Nadine Brandes, a longtime friend of NAF, is revving up for the launch of the sequel to her fantastic debut novel A Time to Die. Book Two of the Out of Time series, A Time to Speak, will be coming out from Enclave Publishing this fall.
My home life is very calm and pleasant. Hubby and I (no kids yet) live in a tiny town set in a small mountainous valley. I work most of the day at home either indoors or outdoors if the weather is nice. My husband is the administrator of a small Christian school that is across the field from our house, so he walks to work a lot and I get to see him for lunch. Doesn’t it all sound so picturesque? Ha! Sometimes I feel like we’re living out Little House on the Prairie!
What does a typical weekday look like?
I’ll wake up and make cheesy toast while doing my morning reading. Then I make a cup of tea and get to work, putting together that day’s to-do list. “Work” involves writing 1,000 words on my current manuscript and then working on editing projects. I’ll usually take a walk either in the morning or around lunch time. It’s stunning here, so walks are very inspiring. I usually post pictures from my walks on my Instagram.
What lifestyle changes did you make to give yourself time for writing?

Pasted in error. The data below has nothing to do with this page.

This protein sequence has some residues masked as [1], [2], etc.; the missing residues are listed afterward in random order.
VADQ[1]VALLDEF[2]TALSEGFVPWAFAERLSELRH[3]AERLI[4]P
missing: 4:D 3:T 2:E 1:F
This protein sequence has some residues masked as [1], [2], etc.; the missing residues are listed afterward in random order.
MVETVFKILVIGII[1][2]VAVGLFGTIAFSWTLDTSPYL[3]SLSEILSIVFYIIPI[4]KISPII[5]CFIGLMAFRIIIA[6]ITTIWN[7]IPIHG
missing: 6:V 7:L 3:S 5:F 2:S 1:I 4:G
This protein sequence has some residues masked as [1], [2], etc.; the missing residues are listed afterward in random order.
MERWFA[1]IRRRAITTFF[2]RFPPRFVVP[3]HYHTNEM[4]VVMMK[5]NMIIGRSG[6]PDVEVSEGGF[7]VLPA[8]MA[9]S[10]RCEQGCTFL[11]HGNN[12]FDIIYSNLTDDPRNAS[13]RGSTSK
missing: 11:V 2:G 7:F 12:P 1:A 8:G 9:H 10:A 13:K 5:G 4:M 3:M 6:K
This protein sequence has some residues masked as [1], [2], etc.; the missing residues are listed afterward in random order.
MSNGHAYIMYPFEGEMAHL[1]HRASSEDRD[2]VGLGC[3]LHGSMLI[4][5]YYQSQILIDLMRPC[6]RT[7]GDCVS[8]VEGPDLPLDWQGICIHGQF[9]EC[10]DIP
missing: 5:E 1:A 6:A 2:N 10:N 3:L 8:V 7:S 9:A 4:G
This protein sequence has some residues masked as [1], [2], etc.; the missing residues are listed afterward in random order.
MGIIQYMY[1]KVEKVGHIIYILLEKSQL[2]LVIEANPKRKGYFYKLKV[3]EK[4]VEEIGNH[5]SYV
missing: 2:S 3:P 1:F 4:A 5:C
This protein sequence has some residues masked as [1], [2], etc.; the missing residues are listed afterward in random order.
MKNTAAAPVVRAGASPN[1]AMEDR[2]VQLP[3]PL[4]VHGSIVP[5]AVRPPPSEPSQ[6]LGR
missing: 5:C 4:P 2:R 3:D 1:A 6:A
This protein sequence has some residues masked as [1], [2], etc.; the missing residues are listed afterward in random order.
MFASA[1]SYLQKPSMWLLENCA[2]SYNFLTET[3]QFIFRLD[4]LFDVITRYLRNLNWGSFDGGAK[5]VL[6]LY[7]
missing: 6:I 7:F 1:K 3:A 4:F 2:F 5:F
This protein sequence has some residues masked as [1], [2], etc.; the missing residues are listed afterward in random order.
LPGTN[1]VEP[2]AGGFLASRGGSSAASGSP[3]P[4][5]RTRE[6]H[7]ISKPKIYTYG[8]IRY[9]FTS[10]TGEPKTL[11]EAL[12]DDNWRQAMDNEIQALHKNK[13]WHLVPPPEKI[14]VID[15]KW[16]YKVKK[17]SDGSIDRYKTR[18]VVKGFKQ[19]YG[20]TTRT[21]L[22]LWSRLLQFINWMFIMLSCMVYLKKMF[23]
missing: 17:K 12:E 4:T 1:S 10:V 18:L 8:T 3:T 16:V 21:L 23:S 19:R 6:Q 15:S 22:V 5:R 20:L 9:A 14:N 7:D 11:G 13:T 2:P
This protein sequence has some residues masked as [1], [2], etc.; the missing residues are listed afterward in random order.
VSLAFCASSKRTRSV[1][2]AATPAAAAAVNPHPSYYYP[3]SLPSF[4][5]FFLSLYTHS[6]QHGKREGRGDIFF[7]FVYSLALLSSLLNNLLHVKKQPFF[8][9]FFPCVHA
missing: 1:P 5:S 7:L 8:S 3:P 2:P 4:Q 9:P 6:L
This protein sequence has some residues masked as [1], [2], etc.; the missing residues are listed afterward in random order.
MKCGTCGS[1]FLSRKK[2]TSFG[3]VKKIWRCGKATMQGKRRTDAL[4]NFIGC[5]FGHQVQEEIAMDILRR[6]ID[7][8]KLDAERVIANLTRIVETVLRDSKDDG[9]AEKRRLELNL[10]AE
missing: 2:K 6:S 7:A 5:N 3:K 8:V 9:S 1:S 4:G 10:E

I graduated with my Master’s degree in speech therapy and that’s about the time God told me to devote my time to writing. This was the hardest decision to make because I wasn’t a certified speech therapist yet—that would have taken another year of working in a clinical fellowship. After a lot of prayer, I turned down the opportunities to work as a speech therapist and said good-bye to that career. I’m thankful I have that knowledge and it’s come in very useful in many areas of my life, but I’m called to be a writer so I had to choose which path to take. I couldn’t have a foot on both.
Also, I love part-time jobs. I’ve worked as a barista, a gymnastics teacher, in a paint-your-own-pottery store and they’ve all been a blast. But as much as I enjoyed doing those things, I had to let them go as well.